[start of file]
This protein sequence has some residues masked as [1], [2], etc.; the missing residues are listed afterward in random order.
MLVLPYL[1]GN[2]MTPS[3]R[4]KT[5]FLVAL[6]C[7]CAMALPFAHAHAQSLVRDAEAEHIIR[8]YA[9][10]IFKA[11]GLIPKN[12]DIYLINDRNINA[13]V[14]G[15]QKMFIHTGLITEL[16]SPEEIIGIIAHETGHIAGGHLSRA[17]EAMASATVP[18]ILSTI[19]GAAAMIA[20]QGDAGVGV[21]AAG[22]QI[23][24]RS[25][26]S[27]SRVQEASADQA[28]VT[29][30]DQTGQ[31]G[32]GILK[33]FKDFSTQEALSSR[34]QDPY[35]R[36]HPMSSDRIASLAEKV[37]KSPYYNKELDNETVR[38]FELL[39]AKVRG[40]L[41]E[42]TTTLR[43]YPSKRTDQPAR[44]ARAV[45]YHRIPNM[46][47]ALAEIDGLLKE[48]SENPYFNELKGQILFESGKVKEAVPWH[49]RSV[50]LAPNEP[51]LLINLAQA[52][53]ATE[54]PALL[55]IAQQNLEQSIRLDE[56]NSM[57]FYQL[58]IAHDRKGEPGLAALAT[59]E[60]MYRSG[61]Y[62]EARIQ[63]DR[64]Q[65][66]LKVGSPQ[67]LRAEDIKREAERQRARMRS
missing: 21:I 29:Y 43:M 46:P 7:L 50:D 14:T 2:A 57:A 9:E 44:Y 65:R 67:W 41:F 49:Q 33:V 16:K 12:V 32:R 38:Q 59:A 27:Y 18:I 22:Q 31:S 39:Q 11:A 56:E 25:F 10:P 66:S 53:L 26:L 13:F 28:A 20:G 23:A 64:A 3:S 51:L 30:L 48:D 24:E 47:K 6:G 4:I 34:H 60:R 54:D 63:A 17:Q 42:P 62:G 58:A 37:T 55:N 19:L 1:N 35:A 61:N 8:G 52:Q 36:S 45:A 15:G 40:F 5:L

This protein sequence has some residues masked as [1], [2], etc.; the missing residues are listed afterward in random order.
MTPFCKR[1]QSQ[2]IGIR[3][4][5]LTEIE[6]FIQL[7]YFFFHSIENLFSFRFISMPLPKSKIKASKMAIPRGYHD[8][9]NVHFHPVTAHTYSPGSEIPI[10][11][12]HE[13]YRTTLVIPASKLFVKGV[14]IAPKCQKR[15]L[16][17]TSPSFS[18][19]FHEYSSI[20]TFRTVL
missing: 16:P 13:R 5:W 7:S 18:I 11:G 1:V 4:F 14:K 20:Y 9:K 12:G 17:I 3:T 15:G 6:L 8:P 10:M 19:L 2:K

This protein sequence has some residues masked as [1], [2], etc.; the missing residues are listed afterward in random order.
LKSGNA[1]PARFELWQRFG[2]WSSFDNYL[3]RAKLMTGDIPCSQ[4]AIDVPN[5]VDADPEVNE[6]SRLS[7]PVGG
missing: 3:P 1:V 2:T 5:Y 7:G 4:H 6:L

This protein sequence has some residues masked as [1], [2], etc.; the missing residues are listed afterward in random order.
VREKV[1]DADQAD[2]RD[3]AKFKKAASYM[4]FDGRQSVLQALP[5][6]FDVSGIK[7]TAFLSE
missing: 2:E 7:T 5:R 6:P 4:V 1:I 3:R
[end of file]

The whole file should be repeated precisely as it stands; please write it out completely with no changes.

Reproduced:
This protein sequence has some residues masked as [1], [2], etc.; the missing residues are listed afterward in random order.
MLVLPYL[1]GN[2]MTPS[3]R[4]KT[5]FLVAL[6]C[7]CAMALPFAHAHAQSLVRDAEAEHIIR[8]YA[9][10]IFKA[11]GLIPKN[12]DIYLINDRNINA[13]V[14]G[15]QKMFIHTGLITEL[16]SPEEIIGIIAHETGHIAGGHLSRA[17]EAMASATVP[18]ILSTI[19]GAAAMIA[20]QGDAGVGV[21]AAG[22]QI[23][24]RS[25][26]S[27]SRVQEASADQA[28]VT[29][30]DQTGQ[31]G[32]GILK[33]FKDFSTQEALSSR[34]QDPY[35]R[36]HPMSSDRIASLAEKV[37]KSPYYNKELDNETVR[38]FELL[39]AKVRG[40]L[41]E[42]TTTLR[43]YPSKRTDQPAR[44]ARAV[45]YHRIPNM[46][47]ALAEIDGLLKE[48]SENPYFNELKGQILFESGKVKEAVPWH[49]RSV[50]LAPNEP[51]LLINLAQA[52][53]ATE[54]PALL[55]IAQQNLEQSIRLDE[56]NSM[57]FYQL[58]IAHDRKGEPGLAALAT[59]E[60]MYRSG[61]Y[62]EARIQ[63]DR[64]Q[65][66]LKVGSPQ[67]LRAEDIKREAERQRARMRS
missing: 21:I 29:Y 43:M 46:P 7:L 50:D 14:T 2:A 57:A 9:E 44:Y 65:R 67:W 41:F 49:Q 33:V 16:K 12:V 32:R 38:Q 59:A 27:Y 18:I 22:Q 31:S 39:Q 11:A 56:E 25:F 10:P 66:S 53:L 26:L 13:F 28:A 20:G 23:A 64:A 3:S 51:L 30:L 48:D 24:E 47:K 6:G 4:I 34:H 60:R 54:D 63:A 17:Q 42:P 62:G 58:A 37:T 55:N 19:L 1:N 35:A 61:N 8:G 52:Q 36:S 45:A 15:G 40:F 5:L

This protein sequence has some residues masked as [1], [2], etc.; the missing residues are listed afterward in random order.
MTPFCKR[1]QSQ[2]IGIR[3][4][5]LTEIE[6]FIQL[7]YFFFHSIENLFSFRFISMPLPKSKIKASKMAIPRGYHD[8][9]NVHFHPVTAHTYSPGSEIPI[10][11][12]HE[13]YRTTLVIPASKLFVKGV[14]IAPKCQKR[15]L[16][17]TSPSFS[18][19]FHEYSSI[20]TFRTVL
missing: 16:P 13:R 5:W 7:S 18:I 11:G 1:V 4:F 14:K 20:Y 9:K 12:G 17:I 3:T 15:G 6:L 8:P 10:M 19:L 2:K

This protein sequence has some residues masked as [1], [2], etc.; the missing residues are listed afterward in random order.
LKSGNA[1]PARFELWQRFG[2]WSSFDNYL[3]RAKLMTGDIPCSQ[4]AIDVPN[5]VDADPEVNE[6]SRLS[7]PVGG
missing: 3:P 1:V 2:T 5:Y 7:G 4:H 6:L

This protein sequence has some residues masked as [1], [2], etc.; the missing residues are listed afterward in random order.
VREKV[1]DADQAD[2]RD[3]AKFKKAASYM[4]FDGRQSVLQALP[5][6]FDVSGIK[7]TAFLSE
missing: 2:E 7:T 5:R 6:P 4:V 1:I 3:R